philosophy. He admits one Brahma endowed with quality, but high above the
usual Gods of the Veda. This Brahma is reached by the pious on the path
of the Gods; he can be worshipped and it is he who rewards the pious for their
good works. Still, even he is in that character the result of Avidya (ignorance,
nescience), of the same ignorance which prevents the soul of man, the Atman,
from distinguishing itself from its encumbrances, the so‑called Upadhis
such as body, the organs of sense and their works.
(i) This nescience can be
removed by knowledge only and this knowledge is imparted by the Vedanta
which shows that all our ordinary knowledge is simply the result of ignorance
or nescience, is uncertain, deceitful and perishable or, as we should say,
phenomenal, relative and conditioned. The true knowledge called
Smyagdarshan or complete insight cannot be gained by sensuous perception
Prtyaksh or by inference Anuman, nor can obedience to the law of
the Veda produce more than temporary enlightenment or happiness.
According to the orthodox Vedanta, Shruti alone or what is called
revelation can impart that knowledge and remove that nescience which is innate
in human nature.
(j) Of the higher Brahma
nothing can be predicated but that it is and that through our nescience it
appears to be this or that.
When a great Vedantistss
was asked to describe Brahma, he was simply silent‑ that was his answer. But
when it is said that Brahma is, that means at the same time that Brahma is
not, that is to say, that Brahma is nothing of what is supposed to exist in
our sensuous perceptions.
There are two other qualities,
which may safely be assigned to Brahma, namely, that it is intelligent and
that it is blissful, or rather that it is intelligence and bliss. Intelligent
seems the nearest approach to Sanskrit Chit and Chaetanya.
Spiritual would not answer, because it would not express more than that it is
not material. But Chit means that it is, that it perceives and knows,
though as it can perceive itself only we may say that it is lighted up by its
own light or knowledge, or, as it is sometimes expressed, that it is pure
knowledge and pure light. We can best understand it when we consider what is
negatived by it, namely, dullness, deafness, darkness and all that is
material. In several passages a third quality is hinted at, namely
blissfulness, but this again only seems another name for perfection and
chiefly intended to exclude the idea of any possible suffering in Brahma.
It is in the nature of this
Brahma to be always subjective and hence it is said that it cannot be known in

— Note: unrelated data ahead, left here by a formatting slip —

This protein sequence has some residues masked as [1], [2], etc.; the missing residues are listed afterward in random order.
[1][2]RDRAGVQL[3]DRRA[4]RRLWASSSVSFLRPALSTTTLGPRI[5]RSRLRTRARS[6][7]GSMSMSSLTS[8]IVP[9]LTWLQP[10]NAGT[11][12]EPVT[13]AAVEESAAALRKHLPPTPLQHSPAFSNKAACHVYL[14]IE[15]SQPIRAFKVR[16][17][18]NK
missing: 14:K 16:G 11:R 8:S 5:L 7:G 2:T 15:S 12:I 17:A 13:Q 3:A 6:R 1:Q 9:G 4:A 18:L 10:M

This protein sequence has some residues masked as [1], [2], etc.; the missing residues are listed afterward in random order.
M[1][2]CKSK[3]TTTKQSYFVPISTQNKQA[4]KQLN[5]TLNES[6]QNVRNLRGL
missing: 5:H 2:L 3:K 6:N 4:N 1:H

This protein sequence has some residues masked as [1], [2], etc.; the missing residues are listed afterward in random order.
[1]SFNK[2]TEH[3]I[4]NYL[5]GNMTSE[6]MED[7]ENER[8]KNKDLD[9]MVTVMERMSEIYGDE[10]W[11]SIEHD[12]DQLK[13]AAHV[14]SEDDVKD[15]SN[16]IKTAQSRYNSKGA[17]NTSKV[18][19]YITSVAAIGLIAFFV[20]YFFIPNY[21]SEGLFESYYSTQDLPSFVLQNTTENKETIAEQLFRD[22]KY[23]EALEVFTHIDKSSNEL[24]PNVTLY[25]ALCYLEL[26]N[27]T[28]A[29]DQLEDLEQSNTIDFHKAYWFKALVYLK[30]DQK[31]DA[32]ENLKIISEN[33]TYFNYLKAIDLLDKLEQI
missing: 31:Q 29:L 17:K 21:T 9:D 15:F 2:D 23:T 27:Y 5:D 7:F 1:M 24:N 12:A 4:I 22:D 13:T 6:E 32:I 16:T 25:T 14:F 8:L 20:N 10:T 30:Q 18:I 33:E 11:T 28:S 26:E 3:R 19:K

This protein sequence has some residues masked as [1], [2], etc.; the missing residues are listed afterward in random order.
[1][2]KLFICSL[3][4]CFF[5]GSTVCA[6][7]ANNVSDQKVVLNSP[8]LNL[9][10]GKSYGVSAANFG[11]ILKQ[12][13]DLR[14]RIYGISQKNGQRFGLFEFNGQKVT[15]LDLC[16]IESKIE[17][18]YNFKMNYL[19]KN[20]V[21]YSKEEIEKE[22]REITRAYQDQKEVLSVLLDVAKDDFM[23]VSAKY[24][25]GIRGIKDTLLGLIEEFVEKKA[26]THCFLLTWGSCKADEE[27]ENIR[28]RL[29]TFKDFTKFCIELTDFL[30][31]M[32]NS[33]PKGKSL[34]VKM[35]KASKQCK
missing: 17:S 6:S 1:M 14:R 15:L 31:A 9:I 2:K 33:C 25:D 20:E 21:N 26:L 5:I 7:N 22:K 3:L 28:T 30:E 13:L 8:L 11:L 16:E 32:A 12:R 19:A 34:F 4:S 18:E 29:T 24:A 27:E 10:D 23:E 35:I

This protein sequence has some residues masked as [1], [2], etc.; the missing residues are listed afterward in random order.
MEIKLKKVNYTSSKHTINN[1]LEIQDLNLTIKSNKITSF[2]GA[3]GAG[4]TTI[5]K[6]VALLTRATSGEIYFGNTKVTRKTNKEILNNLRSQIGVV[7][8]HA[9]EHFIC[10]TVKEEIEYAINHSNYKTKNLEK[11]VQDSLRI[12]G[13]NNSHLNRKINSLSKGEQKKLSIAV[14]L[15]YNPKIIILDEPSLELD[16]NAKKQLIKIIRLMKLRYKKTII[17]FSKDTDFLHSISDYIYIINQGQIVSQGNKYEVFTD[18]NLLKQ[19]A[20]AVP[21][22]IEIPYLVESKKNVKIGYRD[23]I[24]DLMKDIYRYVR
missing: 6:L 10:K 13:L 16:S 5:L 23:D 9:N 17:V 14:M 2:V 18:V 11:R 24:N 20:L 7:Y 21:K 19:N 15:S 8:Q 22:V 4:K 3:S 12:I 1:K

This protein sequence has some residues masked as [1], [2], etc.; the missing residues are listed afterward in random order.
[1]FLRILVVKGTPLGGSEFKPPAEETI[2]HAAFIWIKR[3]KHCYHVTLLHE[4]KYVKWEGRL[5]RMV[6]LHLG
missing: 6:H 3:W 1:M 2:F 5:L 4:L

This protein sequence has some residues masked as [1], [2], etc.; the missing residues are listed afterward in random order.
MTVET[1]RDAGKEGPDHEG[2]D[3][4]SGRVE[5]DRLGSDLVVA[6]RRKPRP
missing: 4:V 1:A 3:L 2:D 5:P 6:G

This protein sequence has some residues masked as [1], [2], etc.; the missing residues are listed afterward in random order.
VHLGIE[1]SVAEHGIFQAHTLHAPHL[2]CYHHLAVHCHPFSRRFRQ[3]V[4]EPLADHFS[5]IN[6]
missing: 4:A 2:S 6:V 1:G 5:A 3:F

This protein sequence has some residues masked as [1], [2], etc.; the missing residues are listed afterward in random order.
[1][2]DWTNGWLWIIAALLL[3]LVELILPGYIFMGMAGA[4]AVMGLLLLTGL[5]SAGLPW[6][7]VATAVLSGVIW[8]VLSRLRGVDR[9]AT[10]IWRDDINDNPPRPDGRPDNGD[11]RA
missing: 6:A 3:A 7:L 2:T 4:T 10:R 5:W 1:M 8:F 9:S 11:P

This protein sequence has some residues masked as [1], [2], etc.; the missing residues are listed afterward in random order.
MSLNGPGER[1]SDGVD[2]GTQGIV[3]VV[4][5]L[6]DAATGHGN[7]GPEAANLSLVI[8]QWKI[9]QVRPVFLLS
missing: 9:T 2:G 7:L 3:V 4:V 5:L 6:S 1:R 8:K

the same way as all other objects are known, but only as a knower knows that
he knows and he is.
(k) Still whatever is and
whatever is known‑two things which in the Vedanta and in all other
idealistic systems of philosophy are identical‑all is in the end Brahma.
Though we do not know it, it is Brahma that is known to us when conceived as
the author or creator of the world, an office, according to Hindu idea, quite
unworthy of the Godhead in its true character. It is the same Brahma that is
known to us in our own self-consciousness. Whatever we may seem to be or
imagine ourselves to be for a time, we are in truth the eternal Brahma, the
eternal self. With this conviction in the background, the Vedantistss
retains his belief in what he calls the Lord, God, the creator and ruler of
the world, but only as phenomenal or as adapted to the human understanding. He
thinks that just as a man believes in his personal self so he is sure to
believe in a personal God, and such personal God may even be worshipped. But
we must remember that what is worshipped is only a person, or as the Brahmins
call it a Prteek, an aspect of the true eternal essence as conceived by
us in our inevitably human and limited knowledge. Thus the strictest
observance of religion is insisted on while we are what we are. We are told
that there is truth in the ordinary belief in God as the creator or cause of
the world, but a relative truth only, relative to the human understanding,
just as there is truth in the perception of our senses and in the belief in
our personality, but relative truth only. His belief in the Veda would
suffice to prevent the Vedantistss from a denial of the Gods or from
what we call atheism.
In deference to the Veda
the Vedantistss has even to admit, if not exactly a creation, at least
a repeated emanation of the world from Brahma and re‑absorption of it into
Brahma from Kelp to Kelp or from age to age.
If we ask what led to a belief
in the individual souls the answer we get is the Upadhi, the surroundings or
the encumbrances, i.e. the body with the breath or life in it, the organs of
sense and the mind. These together form the subtle body Sooksham
Shreer and this Sooksham Shreer is supposed to survive while
death can destroy the coarse body Sthool Shreer only. The individual
soul is held by this subtle body and its fates are determined by acts which
are continuing in their consequences and which persist in their effects for
ever, or at least until true knowledge has arisen and put an end even to the
subtle body and to all phantasms of nescience.